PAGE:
Filipinos fondly recall "people power"
“We were set back by 10 years with that event alone,” he said, referring perhaps to economic gains the country could have had if the regime had remained stable, though oppressive.
If there was any consolation for the economic costs of a democratic transition, Enrile said at least “the skyline of the country’s center of power was changed.”
“The biggest reform is the restoration of the electoral process and the freedom of the people and a more liberal type of governance,” he stressed.
Those liberalizing reforms were well worth any costs, Enrile said.
And while Enrile said he has never regretted anything he has done in life, he also believes it is time for Filipinos to begin forgiving former President Marcos. One way they can do this, he said, is to allow the former dictator to be buried at the Libingan ng mga Bayani (Heroes’ Cemetery), one of the nation's highest honors.
“Let him rest in peace out there in that cemetery where our heroes are supposed to be buried. I think one of the things we must not forget as a people is the ability to forgive. We have to forgive even those that hurt us," Enrile said.
"You can get hurt any moment in your life but I think it is the mark of a real man to be able to forgive without forgetting what happened because we draw lessons from experience,” he observed.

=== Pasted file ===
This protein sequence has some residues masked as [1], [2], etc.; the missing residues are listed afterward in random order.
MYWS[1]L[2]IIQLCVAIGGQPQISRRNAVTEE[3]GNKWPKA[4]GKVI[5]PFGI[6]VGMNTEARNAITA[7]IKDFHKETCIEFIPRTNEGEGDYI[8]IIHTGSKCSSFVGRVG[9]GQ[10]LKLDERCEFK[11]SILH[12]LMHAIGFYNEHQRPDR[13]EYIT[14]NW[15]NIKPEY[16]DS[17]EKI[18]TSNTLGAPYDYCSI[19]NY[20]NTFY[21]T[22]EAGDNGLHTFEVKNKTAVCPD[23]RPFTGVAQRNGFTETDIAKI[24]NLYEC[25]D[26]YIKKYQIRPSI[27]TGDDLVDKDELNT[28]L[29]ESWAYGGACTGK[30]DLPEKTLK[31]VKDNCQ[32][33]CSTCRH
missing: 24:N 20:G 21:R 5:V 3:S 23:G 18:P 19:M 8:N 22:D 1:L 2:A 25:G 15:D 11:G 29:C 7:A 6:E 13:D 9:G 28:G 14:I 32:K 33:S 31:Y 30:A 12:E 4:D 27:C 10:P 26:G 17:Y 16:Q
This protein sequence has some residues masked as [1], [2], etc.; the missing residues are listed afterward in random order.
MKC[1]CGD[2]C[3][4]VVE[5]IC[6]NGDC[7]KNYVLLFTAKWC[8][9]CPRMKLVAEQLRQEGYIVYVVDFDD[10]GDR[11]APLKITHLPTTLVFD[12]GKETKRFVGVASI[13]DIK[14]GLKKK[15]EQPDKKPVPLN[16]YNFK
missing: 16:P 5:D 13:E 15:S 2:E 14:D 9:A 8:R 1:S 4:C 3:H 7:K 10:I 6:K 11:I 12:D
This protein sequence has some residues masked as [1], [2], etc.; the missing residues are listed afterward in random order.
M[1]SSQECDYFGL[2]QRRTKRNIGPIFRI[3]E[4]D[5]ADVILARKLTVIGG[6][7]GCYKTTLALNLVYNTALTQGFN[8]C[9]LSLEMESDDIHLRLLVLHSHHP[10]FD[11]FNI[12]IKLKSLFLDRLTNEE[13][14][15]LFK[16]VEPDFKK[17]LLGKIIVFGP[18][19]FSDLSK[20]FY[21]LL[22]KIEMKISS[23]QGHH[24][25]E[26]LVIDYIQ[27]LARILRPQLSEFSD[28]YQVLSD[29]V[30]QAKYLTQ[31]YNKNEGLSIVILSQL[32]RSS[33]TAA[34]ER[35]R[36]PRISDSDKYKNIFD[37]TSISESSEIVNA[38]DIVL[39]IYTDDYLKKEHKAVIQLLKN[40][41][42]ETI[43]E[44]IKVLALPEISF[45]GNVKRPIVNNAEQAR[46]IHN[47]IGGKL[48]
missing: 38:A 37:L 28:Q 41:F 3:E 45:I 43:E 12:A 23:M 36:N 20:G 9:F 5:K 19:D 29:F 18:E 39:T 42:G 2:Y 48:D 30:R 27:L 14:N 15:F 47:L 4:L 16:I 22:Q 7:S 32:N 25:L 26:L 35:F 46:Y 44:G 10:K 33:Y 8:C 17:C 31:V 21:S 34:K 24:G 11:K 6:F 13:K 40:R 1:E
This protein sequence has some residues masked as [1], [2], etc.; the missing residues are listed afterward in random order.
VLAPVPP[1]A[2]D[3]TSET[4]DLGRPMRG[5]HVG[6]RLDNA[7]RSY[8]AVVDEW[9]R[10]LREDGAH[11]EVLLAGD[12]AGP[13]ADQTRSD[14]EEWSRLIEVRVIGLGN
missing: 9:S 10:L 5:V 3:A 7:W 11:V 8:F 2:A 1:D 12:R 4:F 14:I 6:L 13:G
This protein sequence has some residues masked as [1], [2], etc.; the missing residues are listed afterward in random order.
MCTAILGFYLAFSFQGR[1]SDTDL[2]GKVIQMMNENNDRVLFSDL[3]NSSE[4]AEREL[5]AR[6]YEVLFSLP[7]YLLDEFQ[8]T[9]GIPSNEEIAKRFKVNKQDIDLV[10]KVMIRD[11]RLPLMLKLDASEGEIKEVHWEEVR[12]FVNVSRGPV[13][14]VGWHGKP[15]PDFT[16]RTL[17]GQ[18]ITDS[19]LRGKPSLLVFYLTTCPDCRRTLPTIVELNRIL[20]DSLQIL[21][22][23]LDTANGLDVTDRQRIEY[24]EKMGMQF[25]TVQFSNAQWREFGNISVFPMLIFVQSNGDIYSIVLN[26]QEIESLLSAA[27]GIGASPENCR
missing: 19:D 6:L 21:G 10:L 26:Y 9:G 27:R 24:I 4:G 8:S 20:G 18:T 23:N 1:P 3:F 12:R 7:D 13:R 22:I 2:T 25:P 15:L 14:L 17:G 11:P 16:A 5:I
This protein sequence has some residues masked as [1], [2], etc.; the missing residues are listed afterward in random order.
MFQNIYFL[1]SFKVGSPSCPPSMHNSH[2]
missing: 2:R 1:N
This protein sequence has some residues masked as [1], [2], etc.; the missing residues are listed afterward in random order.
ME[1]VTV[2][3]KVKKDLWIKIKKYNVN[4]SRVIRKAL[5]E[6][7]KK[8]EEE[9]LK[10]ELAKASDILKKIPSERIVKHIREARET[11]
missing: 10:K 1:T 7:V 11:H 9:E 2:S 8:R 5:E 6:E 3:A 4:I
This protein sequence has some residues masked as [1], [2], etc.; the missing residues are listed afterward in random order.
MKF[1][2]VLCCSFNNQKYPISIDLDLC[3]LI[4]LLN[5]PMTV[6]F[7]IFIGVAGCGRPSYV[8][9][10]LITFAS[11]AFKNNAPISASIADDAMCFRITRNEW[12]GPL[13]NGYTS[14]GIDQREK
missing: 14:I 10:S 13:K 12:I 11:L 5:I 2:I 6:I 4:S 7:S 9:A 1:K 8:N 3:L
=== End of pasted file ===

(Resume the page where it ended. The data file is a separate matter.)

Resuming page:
Enrile however stressed seeking forgiveness or being forgiven is an act of faith and is an individual decision.
Joining Enrile for the anniversary and launch of the museum were President Benigno Aquino III, former President Ramos and Senator Gregorio Honasan, who had served as Enrile's lieutenant colonel and a key figure in his security.
The image of all three together and surrounded by mementos of People Power was striking also because Enrile and Hanason had profound disagreements with President Aquino’s mother, former President Corazon Aquino, who led the country’s fragile democracy.
Honasan, a leader of the Reform the Armed Forces Movement had actively plotted against Marcos, and Honasan also launched a number of coup attempts against Corazon Aquino
In one of the Honasan-led coup attempts led in 1987, current President Benigno Aquino was nearly killed, as he took five bullets when the rebel soldiers attacked Malacañang. One of the bullets remains embedded in Aquino's neck.